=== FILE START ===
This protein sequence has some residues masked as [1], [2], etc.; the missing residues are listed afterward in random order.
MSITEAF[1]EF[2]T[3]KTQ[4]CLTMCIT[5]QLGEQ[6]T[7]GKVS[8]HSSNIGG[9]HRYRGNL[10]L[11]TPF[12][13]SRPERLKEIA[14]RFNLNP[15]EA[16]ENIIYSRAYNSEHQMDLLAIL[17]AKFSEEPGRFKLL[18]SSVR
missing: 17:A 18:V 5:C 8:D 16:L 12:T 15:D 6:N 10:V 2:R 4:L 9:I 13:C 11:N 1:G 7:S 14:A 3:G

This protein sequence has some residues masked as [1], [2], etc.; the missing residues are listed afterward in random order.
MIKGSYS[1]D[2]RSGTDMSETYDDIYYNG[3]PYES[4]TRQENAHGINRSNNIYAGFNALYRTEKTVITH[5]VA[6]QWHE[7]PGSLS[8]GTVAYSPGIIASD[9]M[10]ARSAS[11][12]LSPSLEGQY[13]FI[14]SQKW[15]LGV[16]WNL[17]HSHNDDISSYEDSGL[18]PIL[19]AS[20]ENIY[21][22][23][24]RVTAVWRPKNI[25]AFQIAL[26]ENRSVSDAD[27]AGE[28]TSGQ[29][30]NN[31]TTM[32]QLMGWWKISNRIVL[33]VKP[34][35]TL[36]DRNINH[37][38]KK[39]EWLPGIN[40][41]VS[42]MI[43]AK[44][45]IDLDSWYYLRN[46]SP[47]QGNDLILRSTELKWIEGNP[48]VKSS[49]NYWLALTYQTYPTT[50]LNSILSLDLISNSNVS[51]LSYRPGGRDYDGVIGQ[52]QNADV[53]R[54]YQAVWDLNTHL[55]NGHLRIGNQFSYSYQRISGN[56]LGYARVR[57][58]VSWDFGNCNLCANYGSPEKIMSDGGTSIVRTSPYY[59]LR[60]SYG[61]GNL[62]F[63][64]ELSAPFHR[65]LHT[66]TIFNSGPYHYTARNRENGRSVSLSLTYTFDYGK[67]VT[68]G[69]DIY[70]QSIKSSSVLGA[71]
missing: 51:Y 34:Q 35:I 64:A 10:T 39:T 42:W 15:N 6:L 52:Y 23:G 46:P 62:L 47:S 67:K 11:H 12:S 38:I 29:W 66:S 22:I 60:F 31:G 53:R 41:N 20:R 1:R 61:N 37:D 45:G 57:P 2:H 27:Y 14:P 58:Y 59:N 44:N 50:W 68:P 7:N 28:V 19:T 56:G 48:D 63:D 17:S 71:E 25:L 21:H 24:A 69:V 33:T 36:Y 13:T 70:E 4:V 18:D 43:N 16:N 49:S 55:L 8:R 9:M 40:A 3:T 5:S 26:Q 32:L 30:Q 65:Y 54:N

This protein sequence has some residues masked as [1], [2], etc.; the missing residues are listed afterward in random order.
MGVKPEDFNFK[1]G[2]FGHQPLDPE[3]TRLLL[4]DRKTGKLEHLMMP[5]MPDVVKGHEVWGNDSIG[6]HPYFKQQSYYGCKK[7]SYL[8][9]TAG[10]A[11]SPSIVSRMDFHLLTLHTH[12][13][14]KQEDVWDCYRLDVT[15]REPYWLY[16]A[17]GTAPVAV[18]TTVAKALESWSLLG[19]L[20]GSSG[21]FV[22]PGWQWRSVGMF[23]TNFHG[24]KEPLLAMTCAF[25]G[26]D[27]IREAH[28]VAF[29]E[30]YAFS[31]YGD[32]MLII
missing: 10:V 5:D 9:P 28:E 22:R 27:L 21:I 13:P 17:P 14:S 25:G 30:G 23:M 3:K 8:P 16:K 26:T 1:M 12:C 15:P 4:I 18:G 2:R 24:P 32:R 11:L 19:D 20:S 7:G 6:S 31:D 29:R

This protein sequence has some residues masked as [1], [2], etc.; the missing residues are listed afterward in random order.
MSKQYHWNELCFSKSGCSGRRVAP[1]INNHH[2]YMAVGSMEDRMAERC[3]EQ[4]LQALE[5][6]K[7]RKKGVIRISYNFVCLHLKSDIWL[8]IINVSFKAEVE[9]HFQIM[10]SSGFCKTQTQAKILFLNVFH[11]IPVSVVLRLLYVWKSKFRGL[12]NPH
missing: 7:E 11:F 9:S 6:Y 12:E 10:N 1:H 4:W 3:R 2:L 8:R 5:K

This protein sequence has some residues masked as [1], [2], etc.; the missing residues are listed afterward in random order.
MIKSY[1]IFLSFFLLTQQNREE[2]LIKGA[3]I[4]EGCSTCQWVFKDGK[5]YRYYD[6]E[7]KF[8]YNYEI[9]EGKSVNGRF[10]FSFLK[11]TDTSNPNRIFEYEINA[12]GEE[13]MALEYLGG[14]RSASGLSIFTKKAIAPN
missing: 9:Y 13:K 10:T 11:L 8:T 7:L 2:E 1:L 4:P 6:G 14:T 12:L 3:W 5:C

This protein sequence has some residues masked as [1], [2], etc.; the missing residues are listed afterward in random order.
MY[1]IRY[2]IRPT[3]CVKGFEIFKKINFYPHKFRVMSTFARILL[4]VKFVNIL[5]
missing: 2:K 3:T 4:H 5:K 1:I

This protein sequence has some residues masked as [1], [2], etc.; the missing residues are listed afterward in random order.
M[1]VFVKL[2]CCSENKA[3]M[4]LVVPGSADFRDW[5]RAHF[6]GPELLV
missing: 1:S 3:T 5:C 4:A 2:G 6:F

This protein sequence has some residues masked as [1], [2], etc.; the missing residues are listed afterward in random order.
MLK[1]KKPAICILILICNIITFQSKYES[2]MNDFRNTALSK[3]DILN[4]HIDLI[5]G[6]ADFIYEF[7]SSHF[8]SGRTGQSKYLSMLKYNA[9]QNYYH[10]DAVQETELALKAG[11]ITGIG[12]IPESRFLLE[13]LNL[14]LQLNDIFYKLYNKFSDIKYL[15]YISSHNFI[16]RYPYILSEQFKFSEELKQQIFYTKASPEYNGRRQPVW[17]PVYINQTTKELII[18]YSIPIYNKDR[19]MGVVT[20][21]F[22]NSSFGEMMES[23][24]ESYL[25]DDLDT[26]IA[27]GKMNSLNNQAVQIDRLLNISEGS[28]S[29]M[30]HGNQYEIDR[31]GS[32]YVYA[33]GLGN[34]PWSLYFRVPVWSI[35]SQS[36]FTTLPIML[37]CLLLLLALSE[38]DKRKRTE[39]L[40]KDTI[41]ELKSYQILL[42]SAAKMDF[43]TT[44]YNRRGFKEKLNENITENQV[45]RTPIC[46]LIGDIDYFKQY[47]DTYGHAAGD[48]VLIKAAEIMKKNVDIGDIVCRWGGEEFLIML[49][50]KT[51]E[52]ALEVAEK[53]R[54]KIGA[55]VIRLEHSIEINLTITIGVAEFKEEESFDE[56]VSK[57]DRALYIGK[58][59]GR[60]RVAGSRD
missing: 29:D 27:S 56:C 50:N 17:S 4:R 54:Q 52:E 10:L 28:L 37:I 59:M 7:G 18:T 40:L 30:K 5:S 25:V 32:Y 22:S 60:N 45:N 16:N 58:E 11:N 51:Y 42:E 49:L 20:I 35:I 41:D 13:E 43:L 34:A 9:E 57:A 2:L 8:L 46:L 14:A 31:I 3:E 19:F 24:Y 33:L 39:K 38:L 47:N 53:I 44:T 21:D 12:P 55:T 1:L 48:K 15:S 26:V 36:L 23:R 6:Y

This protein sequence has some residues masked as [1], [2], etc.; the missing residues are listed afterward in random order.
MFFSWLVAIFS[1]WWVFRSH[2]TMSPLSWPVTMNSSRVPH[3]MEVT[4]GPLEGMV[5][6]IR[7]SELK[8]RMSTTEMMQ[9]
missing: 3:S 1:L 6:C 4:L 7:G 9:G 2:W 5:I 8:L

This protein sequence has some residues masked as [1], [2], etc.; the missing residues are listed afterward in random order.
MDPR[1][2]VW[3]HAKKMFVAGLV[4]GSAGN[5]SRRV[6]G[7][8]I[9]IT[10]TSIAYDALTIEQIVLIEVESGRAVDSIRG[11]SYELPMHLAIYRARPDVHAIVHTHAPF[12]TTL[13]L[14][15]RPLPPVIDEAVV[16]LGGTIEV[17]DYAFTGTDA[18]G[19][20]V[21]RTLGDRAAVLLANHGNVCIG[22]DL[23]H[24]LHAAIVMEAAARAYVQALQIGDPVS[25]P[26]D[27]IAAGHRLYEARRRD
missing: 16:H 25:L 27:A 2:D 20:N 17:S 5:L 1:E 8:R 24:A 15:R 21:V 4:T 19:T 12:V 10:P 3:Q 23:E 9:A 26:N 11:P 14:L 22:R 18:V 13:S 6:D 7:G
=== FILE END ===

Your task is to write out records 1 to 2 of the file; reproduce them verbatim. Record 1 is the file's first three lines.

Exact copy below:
This protein sequence has some residues masked as [1], [2], etc.; the missing residues are listed afterward in random order.
MSITEAF[1]EF[2]T[3]KTQ[4]CLTMCIT[5]QLGEQ[6]T[7]GKVS[8]HSSNIGG[9]HRYRGNL[10]L[11]TPF[12][13]SRPERLKEIA[14]RFNLNP[15]EA[16]ENIIYSRAYNSEHQMDLLAIL[17]AKFSEEPGRFKLL[18]SSVR
missing: 17:A 18:V 5:C 8:D 16:L 12:T 15:D 6:N 10:V 2:R 4:L 9:I 13:C 11:N 1:G 7:S 14:A 3:G

This protein sequence has some residues masked as [1], [2], etc.; the missing residues are listed afterward in random order.
MIKGSYS[1]D[2]RSGTDMSETYDDIYYNG[3]PYES[4]TRQENAHGINRSNNIYAGFNALYRTEKTVITH[5]VA[6]QWHE[7]PGSLS[8]GTVAYSPGIIASD[9]M[10]ARSAS[11][12]LSPSLEGQY[13]FI[14]SQKW[15]LGV[16]WNL[17]HSHNDDISSYEDSGL[18]PIL[19]AS[20]ENIY[21][22][23][24]RVTAVWRPKNI[25]AFQIAL[26]ENRSVSDAD[27]AGE[28]TSGQ[29][30]NN[31]TTM[32]QLMGWWKISNRIVL[33]VKP[34][35]TL[36]DRNINH[37][38]KK[39]EWLPGIN[40][41]VS[42]MI[43]AK[44][45]IDLDSWYYLRN[46]SP[47]QGNDLILRSTELKWIEGNP[48]VKSS[49]NYWLALTYQTYPTT[50]LNSILSLDLISNSNVS[51]LSYRPGGRDYDGVIGQ[52]QNADV[53]R[54]YQAVWDLNTHL[55]NGHLRIGNQFSYSYQRISGN[56]LGYARVR[57][58]VSWDFGNCNLCANYGSPEKIMSDGGTSIVRTSPYY[59]LR[60]SYG[61]GNL[62]F[63][64]ELSAPFHR[65]LHT[66]TIFNSGPYHYTARNRENGRSVSLSLTYTFDYGK[67]VT[68]G[69]DIY[70]QSIKSSSVLGA[71]
missing: 51:Y 34:Q 35:I 64:A 10:T 39:T 42:W 15:N 6:L 52:Y 23:G 46:P 62:L 47:S 67:K 11:H 12:S 38:I 29:W 66:S 22:I 60:F 31:G 53:R 41:N 20:R 1:R 61:N 37:D 45:G 57:P 2:H 27:Y 14:P 58:Y 59:N 44:N 50:W 68:P 7:N 28:V 19:T 56:G 48:D 63:D 17:S 71:E 25:L 21:H 24:A 69:V 33:T 36:Y 13:T 70:E 4:V 18:D 43:N 16:N 49:S 55:L 8:R 9:M 40:A 3:T 5:S 26:Q 32:L 30:Q 65:Y 54:N